Houses and Heroes: the Masters of the Country House Within Novels

£75.00

What exactly does it mean to be ‘The Master’ of a country house within a novel: how has this shaped some of literature’s greatest heroes and villains?

Come and discuss money, marriage, masculinity and the odd murder.

Novels to include: Jane Austen’s Pride and Prejudice, George Eliot’s Daniel Deronda, Daphne du Maurier’s Rebecca, Nancy Mitford’s Love in a Cold Climate, Sarah Waters’s The Little Stranger

Description

Description

What exactly does it mean to be ‘The Master of the House’? It is a phrase that suggests enormous power: of which the country house itself appears to be the ultimate proof. But how much power do these men actually have? What exactly is their relationship to their houses and to the mistress of the house?

Becoming  the master of a country house has impacted massively on some of literature’s great heroes and villains (and sometimes it is very difficult to tell the difference!); it makes a murderer of Maxim de Winter, even as it helps to humanise Fitzwilliam Darcy. While novels often seem to suggest that securing husband with a country house is the ultimate success for a heroine, they also show that being the master of the house is a role that comes with a heavy cost.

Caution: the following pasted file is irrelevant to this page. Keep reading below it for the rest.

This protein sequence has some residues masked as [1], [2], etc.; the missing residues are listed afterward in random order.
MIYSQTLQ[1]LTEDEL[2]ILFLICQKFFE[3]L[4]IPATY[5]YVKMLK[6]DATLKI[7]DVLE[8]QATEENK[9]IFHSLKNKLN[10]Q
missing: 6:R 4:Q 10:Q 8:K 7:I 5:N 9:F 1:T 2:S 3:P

Come and discuss money, marriage, masculinity and the odd murder.

Novels to include: Jane Austen’s Pride and Prejudice, George Eliot’s Daniel Deronda, Daphne du Maurier’s Rebecca, Nancy Mitford’s Love in a Cold Climate, Sarah Waters’s The Little Stranger